$20

Earlier this week I read a post from my friend Kelly Peterson Northcott that really resonated with me.
 
Kelly is an incredible direct sales maven and now coaches other direct sellers from many companies all across the country. I’m in some of her groups because 1) I think she’s awesome, 2) she’s a past client and shares my love of the handwritten note (You know that story I tell about listing a house directly because of a note? It was her.), and 3) I find that a lot of what she shares is applicable to the real estate industry.
 
With Kelly’s permission, I am sharing that post with you today. Replace customer/potential recruit below with buyer/seller/client and consultant with agent …
 
“I saw this in the middle of the street at the end of today’s walk. And I had the ethical debate of leaving it there in case the person who dropped it came back or picking it up so that I can stimulate the economy by celebrating Taco Tuesday. If someone was around, I would have picked it up and asked them if they lost dropped the money, and if they could tell me the exact denomination and serial number, I would have returned it to them (that part was a joke – I would have just asked for the serial number). But, no one was around. I wonder if you debate about what to do when you find a customer or potential recruit that you think might be working with another consultant. Do you walk away in case the consultant comes back? Or do you start serving her? Maybe even treat her to a taco if it happens to be a Tuesday. I’m not an advocate of poaching, but I do believe that it’s always the customer’s choice whom she buys from and signs with. I also believe that no one owns any customers. And, I know that when you serve your customers well and build a strong relationship with them, they’re more likely to be loyal.”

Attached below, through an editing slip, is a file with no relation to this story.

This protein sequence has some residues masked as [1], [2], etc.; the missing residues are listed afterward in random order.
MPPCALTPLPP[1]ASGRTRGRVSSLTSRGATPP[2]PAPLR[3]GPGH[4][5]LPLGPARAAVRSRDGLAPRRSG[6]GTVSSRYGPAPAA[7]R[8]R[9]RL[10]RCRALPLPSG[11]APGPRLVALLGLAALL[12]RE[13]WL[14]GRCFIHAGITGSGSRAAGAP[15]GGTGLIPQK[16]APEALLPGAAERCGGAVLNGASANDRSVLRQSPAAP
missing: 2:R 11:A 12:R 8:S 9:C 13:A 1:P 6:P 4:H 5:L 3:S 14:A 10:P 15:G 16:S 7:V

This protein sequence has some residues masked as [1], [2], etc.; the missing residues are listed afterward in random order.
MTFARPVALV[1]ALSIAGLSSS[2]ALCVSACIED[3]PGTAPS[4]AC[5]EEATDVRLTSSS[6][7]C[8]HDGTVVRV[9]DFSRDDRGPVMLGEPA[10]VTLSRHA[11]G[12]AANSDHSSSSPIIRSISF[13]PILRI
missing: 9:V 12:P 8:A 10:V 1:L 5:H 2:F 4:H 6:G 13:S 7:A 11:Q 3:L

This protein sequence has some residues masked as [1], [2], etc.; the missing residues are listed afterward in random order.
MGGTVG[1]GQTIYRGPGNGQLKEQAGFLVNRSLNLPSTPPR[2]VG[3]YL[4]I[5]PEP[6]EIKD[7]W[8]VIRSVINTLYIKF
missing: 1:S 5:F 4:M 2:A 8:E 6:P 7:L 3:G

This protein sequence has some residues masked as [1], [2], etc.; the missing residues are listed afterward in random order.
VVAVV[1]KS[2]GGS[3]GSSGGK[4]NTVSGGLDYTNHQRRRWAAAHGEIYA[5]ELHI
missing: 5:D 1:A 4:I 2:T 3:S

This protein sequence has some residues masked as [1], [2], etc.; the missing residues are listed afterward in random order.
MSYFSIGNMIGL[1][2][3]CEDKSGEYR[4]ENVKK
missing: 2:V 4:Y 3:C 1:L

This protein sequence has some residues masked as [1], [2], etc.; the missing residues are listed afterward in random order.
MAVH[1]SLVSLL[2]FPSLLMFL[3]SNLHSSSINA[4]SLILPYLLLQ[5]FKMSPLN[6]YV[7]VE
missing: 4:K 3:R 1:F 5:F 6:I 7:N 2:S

So, what do you think? We deal with this in our business all the time. I hear from agents who are upset because a past client bought a house with someone else (it’s happened to me many a time). How well were you serving them at the time? Maybe really well and it just wasn’t a great fit or they were just jerks (happens all the time). Or maybe you weren’t serving them as well or staying in touch as much as you thought you were.
 
Food for thought.
 
PS: If you are also in direct sales, I highly recommend checking out Kelly’s group on Facebook called “Daily Tips for Direct Sellers”.
0
Comments

Leave a Reply